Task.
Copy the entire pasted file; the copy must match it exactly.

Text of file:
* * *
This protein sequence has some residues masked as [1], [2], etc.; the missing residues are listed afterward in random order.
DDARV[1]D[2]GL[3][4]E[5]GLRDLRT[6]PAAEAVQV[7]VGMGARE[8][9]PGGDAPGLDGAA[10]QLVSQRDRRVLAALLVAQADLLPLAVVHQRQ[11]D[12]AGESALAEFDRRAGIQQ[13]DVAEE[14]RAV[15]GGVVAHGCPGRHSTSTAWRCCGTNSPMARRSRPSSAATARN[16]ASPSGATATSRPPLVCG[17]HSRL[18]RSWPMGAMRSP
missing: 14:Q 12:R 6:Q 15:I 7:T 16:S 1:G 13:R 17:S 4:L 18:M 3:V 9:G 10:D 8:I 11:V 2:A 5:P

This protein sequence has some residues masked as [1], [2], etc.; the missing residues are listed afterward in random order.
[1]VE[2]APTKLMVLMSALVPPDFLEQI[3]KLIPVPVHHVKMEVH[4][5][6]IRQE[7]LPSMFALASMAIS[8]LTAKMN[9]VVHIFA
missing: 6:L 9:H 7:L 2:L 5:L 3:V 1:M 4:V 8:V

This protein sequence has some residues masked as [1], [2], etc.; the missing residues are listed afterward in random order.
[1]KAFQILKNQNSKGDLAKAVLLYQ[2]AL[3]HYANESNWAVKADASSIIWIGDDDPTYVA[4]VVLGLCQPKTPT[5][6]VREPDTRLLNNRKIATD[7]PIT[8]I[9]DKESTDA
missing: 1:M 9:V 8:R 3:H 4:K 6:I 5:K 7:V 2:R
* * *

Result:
This protein sequence has some residues masked as [1], [2], etc.; the missing residues are listed afterward in random order.
DDARV[1]D[2]GL[3][4]E[5]GLRDLRT[6]PAAEAVQV[7]VGMGARE[8][9]PGGDAPGLDGAA[10]QLVSQRDRRVLAALLVAQADLLPLAVVHQRQ[11]D[12]AGESALAEFDRRAGIQQ[13]DVAEE[14]RAV[15]GGVVAHGCPGRHSTSTAWRCCGTNSPMARRSRPSSAATARN[16]ASPSGATATSRPPLVCG[17]HSRL[18]RSWPMGAMRSP
missing: 14:Q 12:R 6:Q 15:I 7:T 16:S 1:G 13:R 17:S 4:L 18:M 3:V 9:G 10:D 8:I 11:V 2:A 5:P

This protein sequence has some residues masked as [1], [2], etc.; the missing residues are listed afterward in random order.
[1]VE[2]APTKLMVLMSALVPPDFLEQI[3]KLIPVPVHHVKMEVH[4][5][6]IRQE[7]LPSMFALASMAIS[8]LTAKMN[9]VVHIFA
missing: 6:L 9:H 7:L 2:L 5:L 3:V 1:M 4:V 8:V

This protein sequence has some residues masked as [1], [2], etc.; the missing residues are listed afterward in random order.
[1]KAFQILKNQNSKGDLAKAVLLYQ[2]AL[3]HYANESNWAVKADASSIIWIGDDDPTYVA[4]VVLGLCQPKTPT[5][6]VREPDTRLLNNRKIATD[7]PIT[8]I[9]DKESTDA
missing: 1:M 9:V 8:R 3:H 4:K 6:I 5:K 7:V 2:R